Thank You !

Thank you to the Tri City News for their excellent article about the McKnight Centennial Trench, thank you Dianne ! We are 85% complete with the trench work and pushing hard to get it done for the April 4th opening. Work continues every weekend.

Also thanks to those that have supported our volunteer project including Mill & Timber, Wavor Wire, Burnaby Bag & Burlap, Hon. Colonel James Happer and Tree Island Industries, Allard Contractors Ltd, 6 Engineer Squadron Cadet Corps, Royal Westminster Regiment Cadet Corps Maple Ridge and Aldergrove, Western Command Military Vehicle Historical Society, Yellow Dog BrewingBrianne and the Port Moody Heritage Society.

Thank you from the trench building team of Marcus, Allan, Sonny, Cary, John, Jim, Sean and Guy.

Infantry Arrive

A big Thank You to the officers and cadets of the Royal Westminster Regiment from Aldergrove.

Once again a lot of work was done including filling and carrying several hundred sandbags, building a field defense Knife Rest that compares very well to the one built by North Vancouver’s Engineers. Also a large shell crater was dug and a viewing area fence were made. Lots of digging through two separate layers of thick old pavement. Not an easy task.

Everyone involved in the McKnight Centennial Trench Project thanks you for your great help today, your comradeship and keen spirit.
Thank you !

Infantry is Ready

1922 Royal Westminster Regiment, Royal Canadian Army Cadet Corps is ready to help us. This is the 3rd cadet corps that has participated and we are always glad to have new volunteers and so far the army cadets have always proven themselves to be unmatched with their work ethic. We look forward to the arrival of 1922 corps from Aldergrove.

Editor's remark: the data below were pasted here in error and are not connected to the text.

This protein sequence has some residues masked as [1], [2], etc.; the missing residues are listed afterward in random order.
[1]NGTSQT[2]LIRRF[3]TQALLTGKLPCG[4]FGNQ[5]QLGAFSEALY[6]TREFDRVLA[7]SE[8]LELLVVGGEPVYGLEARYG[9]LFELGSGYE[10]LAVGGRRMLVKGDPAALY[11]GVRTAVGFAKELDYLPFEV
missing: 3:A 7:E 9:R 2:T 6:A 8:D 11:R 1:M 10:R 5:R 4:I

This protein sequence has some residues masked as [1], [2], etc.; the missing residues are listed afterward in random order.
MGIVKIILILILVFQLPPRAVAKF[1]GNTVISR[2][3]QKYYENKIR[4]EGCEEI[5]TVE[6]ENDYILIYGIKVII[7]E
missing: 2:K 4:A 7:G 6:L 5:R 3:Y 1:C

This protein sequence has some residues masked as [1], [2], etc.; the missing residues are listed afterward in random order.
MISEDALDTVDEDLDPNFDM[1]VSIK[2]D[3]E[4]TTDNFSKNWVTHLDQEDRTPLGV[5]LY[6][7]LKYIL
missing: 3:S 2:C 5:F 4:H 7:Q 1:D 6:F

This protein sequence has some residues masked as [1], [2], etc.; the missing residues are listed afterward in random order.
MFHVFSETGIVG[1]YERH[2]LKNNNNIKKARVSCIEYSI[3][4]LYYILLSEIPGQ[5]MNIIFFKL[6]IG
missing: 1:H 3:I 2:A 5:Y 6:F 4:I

Engineer’s Win !

North Vancouver’s Military Engineers put in a full day’s hard work in the rain this past Saturday. 18 Army Cadets led by 3 officers including their Commanding Officer Captain Boysen and assisted by Hon. Col. Jim Happer CD.

Wire obstacles including a Knife Rest were constructed using donated single stand wire from Tree Island Industries in Richmond. Plus 500 sand bags filled and added to the front of the firing line trench. So much work completed, no matter how heavy it rained and it only stopped raining when we were finished.

The trench is 80% complete and we intend to add more features that help make the exhibit more interesting and realistic such as a Bridge Traverse and Elephant Shelter.

One unique aspect of the trench is that it was all dug by hand, the only modern part of our construction work has been us using power tools like saws and drills, otherwise everything was done the hard way, moving dirt, sand and lumber and constant digging.

We now truly appreciate how back breaking it was 100 years ago for the Sappers that built the trenches on the Western Front. One casualty so far is Allan who did put his back out while carrying a heavy railway tie. But he has not given up and keeps working.

Thank you for your interest, and thank you North Vancouver Engineers and Tree Island Industries, Guy Black